LoveBoxxx – I Love Red Couples Box from Love Matic

3. Consider where you’re buying from and what you’re buying

You may think that purchasing a sex toy guarantees a good time but you’d be wrong. Unfortunately in Ireland, the sex toy industry is terribly regulated which has allowed sub-par toys to sneak into the market.

But how can you spot what is bad to put into your body? Well, what you should be looking out for is cheap materials like PVC. You can test the quality of most toys by the smell. If it smells like heavy plastic that means it is probably made of PVC.

If you’re not completely sure, a good old boil test will determine the quality of the toy (as long as it isn’t electrical). If the toy is silicone nothing will happen, but if it’s PVC an oily film will rise to the top of the pot.

Image from Sex Siopa

PVC is porous in nature and will literally degrade in your bedside drawer. Stick with silicone for a good time. A great place to shop for guaranteed body-safe toys is the Ireland-based Sex Siopa. They have a specific section just for newbies.

An area that is often forget about is sex toy maintenance and cleaning. Make sure to give your toys a good scrub, even if you only have one partner. It’ll prevent irritation like UTIs in the long run.

If it’s a hard plastic vibrator, just remember to take out the battery before you wash. Warm soapy water and a towel is all you need. The vast majority of toys just need gentle cleaning.

4. Realise that you don’t have to buy a standard vibrator

I’m not vibrator-shaming, but a bullet doesn’t work for everybody. Not only are some people not into penetration but a lot of people cannot climax from it either.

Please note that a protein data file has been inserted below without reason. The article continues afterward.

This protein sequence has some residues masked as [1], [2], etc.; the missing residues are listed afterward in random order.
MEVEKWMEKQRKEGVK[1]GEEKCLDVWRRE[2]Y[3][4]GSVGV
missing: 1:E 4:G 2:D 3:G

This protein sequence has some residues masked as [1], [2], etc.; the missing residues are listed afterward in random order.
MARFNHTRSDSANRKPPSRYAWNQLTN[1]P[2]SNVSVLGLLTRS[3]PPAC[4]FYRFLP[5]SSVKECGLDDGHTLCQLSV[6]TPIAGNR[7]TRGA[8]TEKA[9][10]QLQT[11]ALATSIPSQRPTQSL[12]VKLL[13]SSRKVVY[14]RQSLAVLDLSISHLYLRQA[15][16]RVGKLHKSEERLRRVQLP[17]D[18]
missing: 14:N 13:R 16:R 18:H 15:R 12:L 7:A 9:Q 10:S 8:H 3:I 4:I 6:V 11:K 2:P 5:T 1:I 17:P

Not to sound like the Government, but feel free to shop around and observe all the different sizes and shapes sex toys can come in. You don’t have to go for a classic vibrator shape, instead you can go for one small enough to fit in your wallet.

Alternatively, think about what you like in the bedroom and apply it to what you’re searching for. Sucking vibrators and maturbation sleeves are both trending toys in the sex toy community because of their ability to simulate a more intimate feel.

5. Don’t forget the extras

Using a sex toy can be scary, but using lube can make it less-so. If you didn’t know already there are two kinds: water and oil. If you can, stay away from sugar-based products as they can cause bacterial vaginosis, thrush and yeast infections. 

Image from Sex Siopa

Another thing to flag is that oil-based lube cannot be used with condoms, so if you’re planning on having sex after using your toy, keep it in the side drawer. Silicone oil doesn’t degrade latex condoms but it cannot be used with silicone toys. When in doubt, use water.

Image from Sex Siopa

Not only will lube make your experience more enjoyable but it can also assist those who have issues with dryness. Oil-based lube can be a great aid for those who suffer from vaginismus, endometriosis and have recently undergone cancer treatments who want to have comfortable and fun sex.